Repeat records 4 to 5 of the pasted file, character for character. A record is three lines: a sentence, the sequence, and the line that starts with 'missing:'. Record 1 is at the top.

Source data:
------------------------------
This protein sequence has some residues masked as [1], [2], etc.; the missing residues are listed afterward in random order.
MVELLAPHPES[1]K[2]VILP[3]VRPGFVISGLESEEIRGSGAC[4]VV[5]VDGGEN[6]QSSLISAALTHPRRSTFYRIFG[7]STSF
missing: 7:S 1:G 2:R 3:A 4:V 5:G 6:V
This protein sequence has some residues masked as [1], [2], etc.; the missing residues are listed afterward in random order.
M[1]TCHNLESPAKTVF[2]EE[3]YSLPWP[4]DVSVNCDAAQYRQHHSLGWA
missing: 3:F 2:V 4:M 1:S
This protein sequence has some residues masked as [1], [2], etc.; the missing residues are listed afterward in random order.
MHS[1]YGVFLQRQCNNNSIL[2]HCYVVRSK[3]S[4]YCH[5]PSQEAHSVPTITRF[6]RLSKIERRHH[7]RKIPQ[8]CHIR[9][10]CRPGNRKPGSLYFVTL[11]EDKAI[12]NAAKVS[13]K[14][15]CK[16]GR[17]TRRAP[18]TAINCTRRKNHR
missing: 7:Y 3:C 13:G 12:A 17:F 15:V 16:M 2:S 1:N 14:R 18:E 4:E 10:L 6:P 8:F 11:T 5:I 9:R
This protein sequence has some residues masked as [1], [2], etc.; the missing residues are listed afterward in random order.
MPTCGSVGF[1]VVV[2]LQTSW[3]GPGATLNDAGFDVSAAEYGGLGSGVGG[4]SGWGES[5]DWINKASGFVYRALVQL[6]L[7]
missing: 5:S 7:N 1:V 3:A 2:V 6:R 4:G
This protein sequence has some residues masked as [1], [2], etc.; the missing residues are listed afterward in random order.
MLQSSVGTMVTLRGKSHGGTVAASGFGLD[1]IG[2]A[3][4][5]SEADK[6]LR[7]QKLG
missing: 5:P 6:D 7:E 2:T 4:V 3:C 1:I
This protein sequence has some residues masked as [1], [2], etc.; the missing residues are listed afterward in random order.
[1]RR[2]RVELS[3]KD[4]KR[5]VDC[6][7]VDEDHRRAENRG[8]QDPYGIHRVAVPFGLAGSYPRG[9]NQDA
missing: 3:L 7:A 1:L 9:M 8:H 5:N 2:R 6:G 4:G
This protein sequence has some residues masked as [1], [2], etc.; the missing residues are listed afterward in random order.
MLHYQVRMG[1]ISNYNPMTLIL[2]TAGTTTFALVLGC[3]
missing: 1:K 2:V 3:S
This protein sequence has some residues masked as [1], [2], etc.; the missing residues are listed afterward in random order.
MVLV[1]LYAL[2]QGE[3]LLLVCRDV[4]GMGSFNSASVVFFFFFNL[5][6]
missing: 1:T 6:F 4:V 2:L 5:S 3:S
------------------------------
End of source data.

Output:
This protein sequence has some residues masked as [1], [2], etc.; the missing residues are listed afterward in random order.
MPTCGSVGF[1]VVV[2]LQTSW[3]GPGATLNDAGFDVSAAEYGGLGSGVGG[4]SGWGES[5]DWINKASGFVYRALVQL[6]L[7]
missing: 5:S 7:N 1:V 3:A 2:V 6:R 4:G
This protein sequence has some residues masked as [1], [2], etc.; the missing residues are listed afterward in random order.
MLQSSVGTMVTLRGKSHGGTVAASGFGLD[1]IG[2]A[3][4][5]SEADK[6]LR[7]QKLG
missing: 5:P 6:D 7:E 2:T 4:V 3:C 1:I